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Rap/Hip-Hop - Released May 26, 2017 | Quality Control Music, LLC

His upward spiral accelerated with the platinum single "One Night," assists on the Top Five pop hits "Broccoli" and "iSpy," and widespread exposure through a prominent television ad, Lil Yachty goes all out with his first proper album. Much of Teenage Emotions contains the gleefully slapdash spirit that characterized the preceding EPs and commercial mixtapes, but there are -- for better and worse -- signs that the rapper might evade binary characterization as a delightful reveler or one-dimensional prankster. In some instances, Yachty puts forth as much effort as a fan who has been asked to explain the appeal of a primarily lackadaisical rapper who isn't into throat clearing or connecting coherent thoughts. The longest reaches occur on "Bring It Back," where a modulated, forlorn Yachty fronts what resembles a mid-'80s synth pop demo, and on "Better," a shot at optimistic tropical pop better left to Wyclef Jean. There's also a handful of pop ballads that are open-hearted and charmingly clumsy with lines like "Do you not want to be what we once talked about?" and "If I break your heart, then I'm a dumb dude." For all the stylistic broadening that occurs here, and all the positive chatter of Yachty the inclusive iconoclast elsewhere, the recurrent use of familiar derogatory terms, phrases, and similes regarding womanizing and all-around superiority is to the contrary. The album's 70-minute length allows enough space for a bounty of mostly nondescript trap productions that support these simplistic boasts. In these tracks, Yachty sounds like he's going through a phase more than refining his individualism. Maybe he deserves a little slack for the lack of focus and gross immaturity. This is, after all, only his first album, and he's still a teenager -- one his mother calls "the best thing that's ever happened to me," one who's not too proud to finish a verse of combative posturing with "You stinky and dirty like farts." ~ Andy Kellman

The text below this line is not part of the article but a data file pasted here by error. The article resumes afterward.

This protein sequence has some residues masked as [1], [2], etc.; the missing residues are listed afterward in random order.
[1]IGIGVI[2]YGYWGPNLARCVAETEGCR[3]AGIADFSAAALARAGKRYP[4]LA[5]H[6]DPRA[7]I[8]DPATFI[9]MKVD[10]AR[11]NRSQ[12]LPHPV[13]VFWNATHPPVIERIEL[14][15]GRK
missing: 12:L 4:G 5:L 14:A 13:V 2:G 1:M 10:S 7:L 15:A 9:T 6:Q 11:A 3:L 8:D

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Rap/Hip-Hop - Released March 9, 2018 | Quality Control Music, LLC

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Rap/Hip-Hop - Released October 22, 2018 | Quality Control Music - Motown Records - Capitol Records

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Film Soundtracks - Released June 1, 2018 | WaterTower Music

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Rap/Hip-Hop - Released May 26, 2017 | Quality Control Music, LLC